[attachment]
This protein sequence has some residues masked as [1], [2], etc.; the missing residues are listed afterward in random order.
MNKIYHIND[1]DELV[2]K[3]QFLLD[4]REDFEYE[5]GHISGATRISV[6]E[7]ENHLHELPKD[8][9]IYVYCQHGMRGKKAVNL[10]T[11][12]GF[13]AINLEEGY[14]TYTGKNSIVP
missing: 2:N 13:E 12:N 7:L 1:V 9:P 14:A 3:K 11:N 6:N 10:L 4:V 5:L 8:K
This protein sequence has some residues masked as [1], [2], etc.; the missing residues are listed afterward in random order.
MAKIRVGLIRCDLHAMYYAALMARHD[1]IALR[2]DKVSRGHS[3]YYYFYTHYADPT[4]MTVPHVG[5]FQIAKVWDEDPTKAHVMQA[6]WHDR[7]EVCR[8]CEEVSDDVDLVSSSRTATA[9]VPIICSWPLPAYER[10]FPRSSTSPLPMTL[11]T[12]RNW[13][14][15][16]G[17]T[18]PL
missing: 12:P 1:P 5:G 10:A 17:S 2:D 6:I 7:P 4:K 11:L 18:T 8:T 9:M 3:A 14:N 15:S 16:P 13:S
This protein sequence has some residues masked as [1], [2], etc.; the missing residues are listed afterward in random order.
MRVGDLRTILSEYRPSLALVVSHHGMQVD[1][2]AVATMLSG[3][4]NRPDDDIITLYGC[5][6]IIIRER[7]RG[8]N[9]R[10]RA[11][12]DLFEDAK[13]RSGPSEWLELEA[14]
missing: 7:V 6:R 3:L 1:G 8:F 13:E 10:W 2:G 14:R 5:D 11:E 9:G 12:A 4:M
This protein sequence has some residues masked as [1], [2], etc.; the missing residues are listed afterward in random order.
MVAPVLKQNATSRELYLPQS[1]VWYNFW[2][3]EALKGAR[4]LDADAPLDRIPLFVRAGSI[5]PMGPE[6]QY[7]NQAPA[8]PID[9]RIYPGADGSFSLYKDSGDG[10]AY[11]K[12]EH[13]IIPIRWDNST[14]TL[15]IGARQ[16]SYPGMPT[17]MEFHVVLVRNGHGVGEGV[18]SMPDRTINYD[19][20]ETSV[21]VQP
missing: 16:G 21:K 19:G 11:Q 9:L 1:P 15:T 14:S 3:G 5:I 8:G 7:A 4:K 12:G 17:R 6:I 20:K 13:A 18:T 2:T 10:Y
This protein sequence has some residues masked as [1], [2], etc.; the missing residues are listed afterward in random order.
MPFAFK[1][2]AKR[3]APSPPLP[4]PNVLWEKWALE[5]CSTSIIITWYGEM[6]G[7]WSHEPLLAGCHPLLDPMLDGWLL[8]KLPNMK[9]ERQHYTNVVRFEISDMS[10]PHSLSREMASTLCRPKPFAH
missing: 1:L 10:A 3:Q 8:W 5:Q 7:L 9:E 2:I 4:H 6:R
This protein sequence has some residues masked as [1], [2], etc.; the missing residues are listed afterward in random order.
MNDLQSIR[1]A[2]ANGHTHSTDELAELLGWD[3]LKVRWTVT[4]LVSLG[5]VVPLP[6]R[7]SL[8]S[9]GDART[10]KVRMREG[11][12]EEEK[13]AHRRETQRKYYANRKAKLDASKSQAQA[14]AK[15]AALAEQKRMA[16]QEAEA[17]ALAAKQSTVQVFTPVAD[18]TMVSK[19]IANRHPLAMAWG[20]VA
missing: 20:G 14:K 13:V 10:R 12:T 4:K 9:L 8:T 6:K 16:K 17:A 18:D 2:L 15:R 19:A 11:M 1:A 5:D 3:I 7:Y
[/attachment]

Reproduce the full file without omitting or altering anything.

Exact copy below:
This protein sequence has some residues masked as [1], [2], etc.; the missing residues are listed afterward in random order.
MNKIYHIND[1]DELV[2]K[3]QFLLD[4]REDFEYE[5]GHISGATRISV[6]E[7]ENHLHELPKD[8][9]IYVYCQHGMRGKKAVNL[10]T[11][12]GF[13]AINLEEGY[14]TYTGKNSIVP
missing: 2:N 13:E 12:N 7:L 1:V 9:P 14:A 3:K 11:N 6:N 10:L 4:V 5:L 8:K
This protein sequence has some residues masked as [1], [2], etc.; the missing residues are listed afterward in random order.
MAKIRVGLIRCDLHAMYYAALMARHD[1]IALR[2]DKVSRGHS[3]YYYFYTHYADPT[4]MTVPHVG[5]FQIAKVWDEDPTKAHVMQA[6]WHDR[7]EVCR[8]CEEVSDDVDLVSSSRTATA[9]VPIICSWPLPAYER[10]FPRSSTSPLPMTL[11]T[12]RNW[13][14][15][16]G[17]T[18]PL
missing: 12:P 1:P 5:G 10:A 17:S 2:D 6:I 7:P 4:K 11:L 18:T 8:T 9:M 3:A 14:N 15:S 16:P 13:S
This protein sequence has some residues masked as [1], [2], etc.; the missing residues are listed afterward in random order.
MRVGDLRTILSEYRPSLALVVSHHGMQVD[1][2]AVATMLSG[3][4]NRPDDDIITLYGC[5][6]IIIRER[7]RG[8]N[9]R[10]RA[11][12]DLFEDAK[13]RSGPSEWLELEA[14]
missing: 7:V 6:R 3:L 1:G 8:F 13:E 10:W 2:G 14:R 5:D 11:E 9:G 12:A 4:M
This protein sequence has some residues masked as [1], [2], etc.; the missing residues are listed afterward in random order.
MVAPVLKQNATSRELYLPQS[1]VWYNFW[2][3]EALKGAR[4]LDADAPLDRIPLFVRAGSI[5]PMGPE[6]QY[7]NQAPA[8]PID[9]RIYPGADGSFSLYKDSGDG[10]AY[11]K[12]EH[13]IIPIRWDNST[14]TL[15]IGARQ[16]SYPGMPT[17]MEFHVVLVRNGHGVGEGV[18]SMPDRTINYD[19][20]ETSV[21]VQP
missing: 16:G 21:K 19:G 11:Q 9:L 1:P 15:T 14:S 3:G 5:I 8:G 7:A 4:K 12:G 17:R 6:I 20:K 13:A 18:T 2:T 10:Y
This protein sequence has some residues masked as [1], [2], etc.; the missing residues are listed afterward in random order.
MPFAFK[1][2]AKR[3]APSPPLP[4]PNVLWEKWALE[5]CSTSIIITWYGEM[6]G[7]WSHEPLLAGCHPLLDPMLDGWLL[8]KLPNMK[9]ERQHYTNVVRFEISDMS[10]PHSLSREMASTLCRPKPFAH
missing: 1:L 10:A 3:Q 8:W 5:Q 7:L 9:E 2:I 4:H 6:R
This protein sequence has some residues masked as [1], [2], etc.; the missing residues are listed afterward in random order.
MNDLQSIR[1]A[2]ANGHTHSTDELAELLGWD[3]LKVRWTVT[4]LVSLG[5]VVPLP[6]R[7]SL[8]S[9]GDART[10]KVRMREG[11][12]EEEK[13]AHRRETQRKYYANRKAKLDASKSQAQA[14]AK[15]AALAEQKRMA[16]QEAEA[17]ALAAKQSTVQVFTPVAD[18]TMVSK[19]IANRHPLAMAWG[20]VA
missing: 20:G 14:K 13:V 10:R 12:T 4:K 9:L 8:T 6:K 16:K 17:A 18:D 2:L 15:R 19:A 11:M 1:A 5:D 3:I 7:Y